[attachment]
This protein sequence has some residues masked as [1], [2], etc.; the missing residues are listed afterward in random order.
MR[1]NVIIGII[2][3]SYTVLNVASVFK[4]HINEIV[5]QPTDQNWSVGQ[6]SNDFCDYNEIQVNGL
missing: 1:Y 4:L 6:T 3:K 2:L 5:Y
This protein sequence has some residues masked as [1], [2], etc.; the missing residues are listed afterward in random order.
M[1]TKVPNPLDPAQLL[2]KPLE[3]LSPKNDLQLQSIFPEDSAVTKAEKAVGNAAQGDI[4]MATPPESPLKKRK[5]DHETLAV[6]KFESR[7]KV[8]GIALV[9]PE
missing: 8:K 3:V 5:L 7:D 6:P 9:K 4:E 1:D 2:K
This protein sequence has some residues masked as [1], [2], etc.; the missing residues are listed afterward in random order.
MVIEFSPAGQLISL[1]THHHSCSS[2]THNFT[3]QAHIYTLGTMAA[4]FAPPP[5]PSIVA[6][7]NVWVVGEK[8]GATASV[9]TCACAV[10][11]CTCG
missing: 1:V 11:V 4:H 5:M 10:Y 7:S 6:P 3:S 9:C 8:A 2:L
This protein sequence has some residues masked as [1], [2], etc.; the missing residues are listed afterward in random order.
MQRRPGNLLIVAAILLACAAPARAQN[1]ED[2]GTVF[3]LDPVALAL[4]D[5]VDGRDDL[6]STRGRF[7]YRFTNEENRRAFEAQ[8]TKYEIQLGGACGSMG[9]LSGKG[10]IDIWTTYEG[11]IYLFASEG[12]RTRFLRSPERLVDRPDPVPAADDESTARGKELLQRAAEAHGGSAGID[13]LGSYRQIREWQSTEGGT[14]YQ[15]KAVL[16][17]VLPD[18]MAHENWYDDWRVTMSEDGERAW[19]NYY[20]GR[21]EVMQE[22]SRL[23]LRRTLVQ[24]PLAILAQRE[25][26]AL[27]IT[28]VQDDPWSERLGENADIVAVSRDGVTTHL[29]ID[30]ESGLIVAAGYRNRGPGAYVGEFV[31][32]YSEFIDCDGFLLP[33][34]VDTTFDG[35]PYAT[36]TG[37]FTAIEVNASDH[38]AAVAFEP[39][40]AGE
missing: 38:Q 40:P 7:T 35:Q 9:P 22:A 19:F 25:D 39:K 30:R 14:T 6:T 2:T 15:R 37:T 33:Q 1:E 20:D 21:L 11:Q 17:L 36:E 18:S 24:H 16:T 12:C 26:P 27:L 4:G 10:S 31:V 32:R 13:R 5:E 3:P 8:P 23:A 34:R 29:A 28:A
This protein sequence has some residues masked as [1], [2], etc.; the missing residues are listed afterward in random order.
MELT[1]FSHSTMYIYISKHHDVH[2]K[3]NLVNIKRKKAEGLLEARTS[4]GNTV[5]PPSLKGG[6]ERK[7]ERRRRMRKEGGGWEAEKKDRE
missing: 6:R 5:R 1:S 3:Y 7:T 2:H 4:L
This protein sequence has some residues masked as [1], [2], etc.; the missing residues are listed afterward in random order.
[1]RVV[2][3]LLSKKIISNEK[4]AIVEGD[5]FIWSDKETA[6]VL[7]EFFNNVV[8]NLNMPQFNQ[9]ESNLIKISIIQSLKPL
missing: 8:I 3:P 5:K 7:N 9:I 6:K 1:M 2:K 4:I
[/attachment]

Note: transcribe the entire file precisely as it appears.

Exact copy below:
This protein sequence has some residues masked as [1], [2], etc.; the missing residues are listed afterward in random order.
MR[1]NVIIGII[2][3]SYTVLNVASVFK[4]HINEIV[5]QPTDQNWSVGQ[6]SNDFCDYNEIQVNGL
missing: 1:Y 4:L 6:T 3:K 2:L 5:Y
This protein sequence has some residues masked as [1], [2], etc.; the missing residues are listed afterward in random order.
M[1]TKVPNPLDPAQLL[2]KPLE[3]LSPKNDLQLQSIFPEDSAVTKAEKAVGNAAQGDI[4]MATPPESPLKKRK[5]DHETLAV[6]KFESR[7]KV[8]GIALV[9]PE
missing: 8:K 3:V 5:L 7:D 6:P 9:K 4:E 1:D 2:K
This protein sequence has some residues masked as [1], [2], etc.; the missing residues are listed afterward in random order.
MVIEFSPAGQLISL[1]THHHSCSS[2]THNFT[3]QAHIYTLGTMAA[4]FAPPP[5]PSIVA[6][7]NVWVVGEK[8]GATASV[9]TCACAV[10][11]CTCG
missing: 1:V 11:V 4:H 5:M 10:Y 7:S 6:P 3:S 9:C 8:A 2:L
This protein sequence has some residues masked as [1], [2], etc.; the missing residues are listed afterward in random order.
MQRRPGNLLIVAAILLACAAPARAQN[1]ED[2]GTVF[3]LDPVALAL[4]D[5]VDGRDDL[6]STRGRF[7]YRFTNEENRRAFEAQ[8]TKYEIQLGGACGSMG[9]LSGKG[10]IDIWTTYEG[11]IYLFASEG[12]RTRFLRSPERLVDRPDPVPAADDESTARGKELLQRAAEAHGGSAGID[13]LGSYRQIREWQSTEGGT[14]YQ[15]KAVL[16][17]VLPD[18]MAHENWYDDWRVTMSEDGERAW[19]NYY[20]GR[21]EVMQE[22]SRL[23]LRRTLVQ[24]PLAILAQRE[25][26]AL[27]IT[28]VQDDPWSERLGENADIVAVSRDGVTTHL[29]ID[30]ESGLIVAAGYRNRGPGAYVGEFV[31][32]YSEFIDCDGFLLP[33][34]VDTTFDG[35]PYAT[36]TG[37]FTAIEVNASDH[38]AAVAFEP[39][40]AGE
missing: 38:Q 40:P 7:T 35:Q 9:P 22:A 19:F 25:D 39:K 30:R 14:T 6:T 2:T 15:R 37:T 33:Q 1:E 20:D 21:L 11:Q 17:L 36:E 18:S 24:H 16:T 12:C 26:P 27:L 4:G 10:S 31:V 32:R 13:R 5:E 3:P 8:P 23:A 34:R 29:A 28:A
This protein sequence has some residues masked as [1], [2], etc.; the missing residues are listed afterward in random order.
MELT[1]FSHSTMYIYISKHHDVH[2]K[3]NLVNIKRKKAEGLLEARTS[4]GNTV[5]PPSLKGG[6]ERK[7]ERRRRMRKEGGGWEAEKKDRE
missing: 6:R 5:R 1:S 3:Y 7:T 2:H 4:L
This protein sequence has some residues masked as [1], [2], etc.; the missing residues are listed afterward in random order.
[1]RVV[2][3]LLSKKIISNEK[4]AIVEGD[5]FIWSDKETA[6]VL[7]EFFNNVV[8]NLNMPQFNQ[9]ESNLIKISIIQSLKPL
missing: 8:I 3:P 5:K 7:N 9:I 6:K 1:M 2:K 4:I